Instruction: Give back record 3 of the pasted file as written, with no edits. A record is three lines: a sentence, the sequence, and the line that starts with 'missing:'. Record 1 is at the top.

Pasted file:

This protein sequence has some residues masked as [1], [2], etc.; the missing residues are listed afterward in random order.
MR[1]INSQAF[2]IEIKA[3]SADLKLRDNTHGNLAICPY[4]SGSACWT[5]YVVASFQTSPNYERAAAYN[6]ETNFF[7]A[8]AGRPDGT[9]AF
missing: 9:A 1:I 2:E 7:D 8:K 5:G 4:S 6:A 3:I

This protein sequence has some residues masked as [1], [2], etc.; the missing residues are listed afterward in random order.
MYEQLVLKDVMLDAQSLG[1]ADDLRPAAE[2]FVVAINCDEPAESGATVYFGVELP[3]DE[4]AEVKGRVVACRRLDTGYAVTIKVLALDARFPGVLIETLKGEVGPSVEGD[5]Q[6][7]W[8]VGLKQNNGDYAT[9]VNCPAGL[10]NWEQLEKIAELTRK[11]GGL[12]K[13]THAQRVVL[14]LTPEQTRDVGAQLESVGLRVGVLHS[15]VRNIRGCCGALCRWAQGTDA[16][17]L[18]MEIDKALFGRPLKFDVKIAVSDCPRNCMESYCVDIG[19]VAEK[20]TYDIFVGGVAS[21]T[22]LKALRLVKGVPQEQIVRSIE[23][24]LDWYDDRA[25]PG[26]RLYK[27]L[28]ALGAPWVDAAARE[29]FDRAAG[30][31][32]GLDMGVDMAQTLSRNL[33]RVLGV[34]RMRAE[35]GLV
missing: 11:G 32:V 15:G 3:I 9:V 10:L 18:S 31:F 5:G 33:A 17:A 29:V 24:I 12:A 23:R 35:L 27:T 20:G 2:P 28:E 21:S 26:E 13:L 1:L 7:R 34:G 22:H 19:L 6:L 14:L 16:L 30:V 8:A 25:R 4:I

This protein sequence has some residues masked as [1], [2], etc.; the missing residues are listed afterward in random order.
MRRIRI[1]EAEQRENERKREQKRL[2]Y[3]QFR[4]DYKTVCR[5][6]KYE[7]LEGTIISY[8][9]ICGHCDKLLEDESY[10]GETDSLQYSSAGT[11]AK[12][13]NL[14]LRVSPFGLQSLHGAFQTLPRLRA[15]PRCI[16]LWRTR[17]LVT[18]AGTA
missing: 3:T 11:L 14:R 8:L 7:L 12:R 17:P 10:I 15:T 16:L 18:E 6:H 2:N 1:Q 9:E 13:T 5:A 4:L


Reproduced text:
This protein sequence has some residues masked as [1], [2], etc.; the missing residues are listed afterward in random order.
MRRIRI[1]EAEQRENERKREQKRL[2]Y[3]QFR[4]DYKTVCR[5][6]KYE[7]LEGTIISY[8][9]ICGHCDKLLEDESY[10]GETDSLQYSSAGT[11]AK[12][13]NL[14]LRVSPFGLQSLHGAFQTLPRLRA[15]PRCI[16]LWRTR[17]LVT[18]AGTA
missing: 3:T 11:L 14:R 8:L 7:L 12:R 17:P 10:I 15:T 16:L 18:E 6:H 2:N 1:Q 9:E 13:T 5:A 4:L